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Three-Way 23" LED LCD Roundup: Dell, HP, And Samsung

Three-Way 23" LED LCD Roundup: Dell, HP, And Samsung
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We've spent a lot of time evaluating the performance of graphics cards and processors, but a good monitor is almost every bit as important to gamers and professionals alike. For our first look at monitors in 2011, we are starting out with three 23" LCDs.

Tom's Hardware LCD Reboot

It has been five long years since our last monitor roundup (19" LCD Monitors: The Spring 2006 Collection). Since we don't cover the cost of a monitor in our quarterly System Builder Marathon, we know that the lack of LCD coverage has been frustrating for those building completely new systems. Generally, we assume you're trashing your old system for parts, but keeping your existing monitor, keyboard, mouse, and operating system. Obviously, this isn't always the case, and we haven't forgotten that fact.

While the days of bulky CRT technology are over, the expense of a monitor really hasn't changed. The cost of an LCD can still break your next PC's budget. Researching monitor purchases is hard enough without having reliable information, and that's why your review requests for haven't fallen on deaf ears.

We are relaunching our LCD coverage with three 23" displays, all of which we pulled off the shelves at Best Buy. Reviews will continue to be presented as roundups, because they allow you to more easily make comparisons. However, our benchmarking process has changed dramatically. We are specifically interested in traits like color gamut, luminance uniformity, and contrast ratios. We'll explain our benchmarks individually, but first, we're going to take a physical look at our three LCD monitors.

BrandDellHPSamsung
ModelSR2320L2311xPX2370
TypeLEDLEDLED
Panel TypeTNTNTN
Screen Size23"23"23"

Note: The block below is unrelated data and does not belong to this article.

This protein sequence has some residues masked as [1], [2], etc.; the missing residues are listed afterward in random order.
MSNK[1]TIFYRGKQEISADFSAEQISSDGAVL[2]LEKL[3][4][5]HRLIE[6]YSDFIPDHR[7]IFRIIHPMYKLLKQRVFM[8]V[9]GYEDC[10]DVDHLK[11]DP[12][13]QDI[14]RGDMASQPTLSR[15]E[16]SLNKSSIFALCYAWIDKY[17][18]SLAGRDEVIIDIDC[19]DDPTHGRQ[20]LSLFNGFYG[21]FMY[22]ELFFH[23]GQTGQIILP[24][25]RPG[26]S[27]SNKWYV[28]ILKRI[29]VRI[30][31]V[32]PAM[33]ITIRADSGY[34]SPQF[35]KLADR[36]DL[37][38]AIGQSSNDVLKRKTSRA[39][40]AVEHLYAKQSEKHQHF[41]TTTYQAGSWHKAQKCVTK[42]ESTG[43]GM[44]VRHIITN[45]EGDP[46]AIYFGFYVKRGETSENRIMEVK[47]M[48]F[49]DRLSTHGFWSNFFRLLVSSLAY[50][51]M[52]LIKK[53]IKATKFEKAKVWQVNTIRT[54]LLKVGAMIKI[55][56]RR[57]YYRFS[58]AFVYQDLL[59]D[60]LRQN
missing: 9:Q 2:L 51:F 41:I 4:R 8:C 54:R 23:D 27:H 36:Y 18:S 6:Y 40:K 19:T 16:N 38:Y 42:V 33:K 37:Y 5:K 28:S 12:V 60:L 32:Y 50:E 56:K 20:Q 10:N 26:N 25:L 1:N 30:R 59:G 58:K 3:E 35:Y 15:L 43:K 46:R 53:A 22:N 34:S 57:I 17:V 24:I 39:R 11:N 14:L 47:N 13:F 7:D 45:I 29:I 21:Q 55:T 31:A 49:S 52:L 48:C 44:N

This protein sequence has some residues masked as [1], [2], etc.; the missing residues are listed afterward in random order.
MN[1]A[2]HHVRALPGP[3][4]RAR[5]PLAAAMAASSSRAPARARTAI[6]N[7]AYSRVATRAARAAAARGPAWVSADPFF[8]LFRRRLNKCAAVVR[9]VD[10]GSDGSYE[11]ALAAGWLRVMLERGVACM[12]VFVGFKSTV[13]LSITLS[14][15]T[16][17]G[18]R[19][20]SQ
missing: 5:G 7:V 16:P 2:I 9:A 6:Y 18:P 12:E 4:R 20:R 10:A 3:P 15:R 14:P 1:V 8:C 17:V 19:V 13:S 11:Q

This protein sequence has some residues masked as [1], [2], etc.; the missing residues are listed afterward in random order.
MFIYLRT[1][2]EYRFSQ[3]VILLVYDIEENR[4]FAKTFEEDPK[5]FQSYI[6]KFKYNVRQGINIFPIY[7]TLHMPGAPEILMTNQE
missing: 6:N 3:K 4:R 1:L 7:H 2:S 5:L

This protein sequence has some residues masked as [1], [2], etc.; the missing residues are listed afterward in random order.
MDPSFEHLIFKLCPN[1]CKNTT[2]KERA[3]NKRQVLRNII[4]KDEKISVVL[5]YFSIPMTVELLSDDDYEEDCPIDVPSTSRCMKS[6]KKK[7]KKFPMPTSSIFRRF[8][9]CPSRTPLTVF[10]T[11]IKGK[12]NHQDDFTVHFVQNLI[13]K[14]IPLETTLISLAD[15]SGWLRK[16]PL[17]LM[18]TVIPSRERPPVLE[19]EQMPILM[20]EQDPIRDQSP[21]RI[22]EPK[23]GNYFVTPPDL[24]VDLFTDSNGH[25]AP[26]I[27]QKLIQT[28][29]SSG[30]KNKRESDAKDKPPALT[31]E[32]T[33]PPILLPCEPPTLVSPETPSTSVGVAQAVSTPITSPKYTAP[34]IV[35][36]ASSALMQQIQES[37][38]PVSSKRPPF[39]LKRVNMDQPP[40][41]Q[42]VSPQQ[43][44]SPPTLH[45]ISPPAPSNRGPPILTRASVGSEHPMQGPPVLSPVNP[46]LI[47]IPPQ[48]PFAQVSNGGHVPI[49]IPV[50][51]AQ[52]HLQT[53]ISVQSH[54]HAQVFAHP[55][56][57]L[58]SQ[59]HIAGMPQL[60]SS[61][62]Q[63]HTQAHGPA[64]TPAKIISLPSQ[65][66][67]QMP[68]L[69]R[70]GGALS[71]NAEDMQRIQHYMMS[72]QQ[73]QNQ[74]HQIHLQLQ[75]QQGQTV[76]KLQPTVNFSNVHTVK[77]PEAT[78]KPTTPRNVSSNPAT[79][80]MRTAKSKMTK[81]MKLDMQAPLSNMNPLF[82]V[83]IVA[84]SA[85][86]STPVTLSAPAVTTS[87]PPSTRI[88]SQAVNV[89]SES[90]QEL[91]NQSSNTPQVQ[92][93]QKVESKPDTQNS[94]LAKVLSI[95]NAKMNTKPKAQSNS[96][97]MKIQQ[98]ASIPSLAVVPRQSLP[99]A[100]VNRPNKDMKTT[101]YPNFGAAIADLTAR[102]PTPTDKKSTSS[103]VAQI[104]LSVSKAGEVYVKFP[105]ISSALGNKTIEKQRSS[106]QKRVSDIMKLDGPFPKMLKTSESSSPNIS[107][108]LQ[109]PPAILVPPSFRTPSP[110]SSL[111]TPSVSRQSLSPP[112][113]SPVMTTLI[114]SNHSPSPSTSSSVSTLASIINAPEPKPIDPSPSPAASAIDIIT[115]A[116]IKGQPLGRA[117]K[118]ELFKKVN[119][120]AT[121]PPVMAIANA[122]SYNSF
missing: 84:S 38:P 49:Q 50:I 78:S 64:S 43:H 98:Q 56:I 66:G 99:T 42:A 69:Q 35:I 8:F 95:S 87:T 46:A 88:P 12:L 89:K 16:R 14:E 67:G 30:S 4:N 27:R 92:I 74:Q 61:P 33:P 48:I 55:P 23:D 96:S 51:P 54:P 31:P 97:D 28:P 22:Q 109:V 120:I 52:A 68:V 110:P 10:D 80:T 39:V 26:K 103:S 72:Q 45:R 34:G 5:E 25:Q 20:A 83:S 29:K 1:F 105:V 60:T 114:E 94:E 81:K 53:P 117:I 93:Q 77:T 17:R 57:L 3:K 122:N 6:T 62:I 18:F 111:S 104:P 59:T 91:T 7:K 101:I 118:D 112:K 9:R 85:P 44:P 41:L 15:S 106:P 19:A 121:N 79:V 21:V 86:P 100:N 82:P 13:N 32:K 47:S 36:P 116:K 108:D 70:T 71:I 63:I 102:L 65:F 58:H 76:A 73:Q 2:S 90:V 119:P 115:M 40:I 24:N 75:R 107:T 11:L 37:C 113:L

Max Resolution1920x10801920x10801920x1080
Aspect Ratio16:916:916:9
Response Time5 ms5 ms2 ms
Brightness cd/m^2250250250
Contrast Ratio1000:11000:11000:1
Picture in PictureNoNoNo
Antiglare CoatingYesNoNo
SpeakersNoNoNo
VGA11-
DVI-D---
DVI-D with HDCP Input111
HDMI111
TiltYesYesYes
Energy Star QualifiedYesYesYes
Refresh Rate60 Hz60 Hz60 Hz
Warranty1 year1 year3 years
Display 105 Comments.
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  • 1 Hide
    jimslaid2 , April 21, 2011 4:26 AM
    Ummmm LG! How Could you have left out LG?
  • 2 Hide
    taso11 , April 21, 2011 4:29 AM
    I think you mean DVI-D not DVD-D on your front page chart.
  • -1 Hide
    pirateboy , April 21, 2011 4:52 AM
    hey where did my comment go?

    anyway...
    please review 16:10 monitors next time
  • 1 Hide
    sleeper52 , April 21, 2011 5:01 AM
    where's the NEC EA231wmi or EA232WMI? that's around $300 as well and it's an IPS
  • 0 Hide
    aznshinobi , April 21, 2011 5:07 AM
    Hmmm.... Could've added an LG, I love my LG W2286L
  • 1 Hide
    Eggrenade , April 21, 2011 5:12 AM
    Input lag!!

    http://www.lagom.nl/lcd-test/response_time.php
  • 2 Hide
    fstrthnu , April 21, 2011 5:16 AM
    I'd actually rather see a 24 & 25.5" monitor shootout, they tend to be the higher-end displays of the brands (like Dell's super-duper Ultrasharp U2410).
  • 0 Hide
    Assmar , April 21, 2011 5:18 AM
    A certain retailer has the samsung monitor listed for 280 with free shipping. If you don't live in CA, that's tax free, i'm pretty sure.
  • 1 Hide
    sleeper52 , April 21, 2011 5:21 AM
    fstrthnuI'd actually rather see a 24 & 25.5" monitor shootout, they tend to be the higher-end displays of the brands (like Dell's super-duper Ultrasharp U2410).


    +1 I'd like to see that. HP LP2475w (rev 2.0) vs Dell U2410 (rev 2.0) vs ASUS PA246Q
  • -4 Hide
    LuckyDucky7 , April 21, 2011 5:23 AM
    Why would you bother buying one of these monitors when you can get an IPS one for the same price?

    How about reviewing something like the ASUS ML239H and give us a useful review, rather than going over which one of these junk TN panels is the best? 100% sRGB is useless if you can't see it unless you're straight inline with the screen (any sometimes not even then).

    KTHXBAI
  • -2 Hide
    agnickolov , April 21, 2011 5:53 AM
    Finally an article about LCD monitors!

    The selection is rather pointless (what self-respecting Tom's Hardware reader goes to Best Buy to get a monitor anyway?), however. Replacing Dell and HP with manufacturers like ViewSonic, ASUS and LG would make more sense, at least for the low end.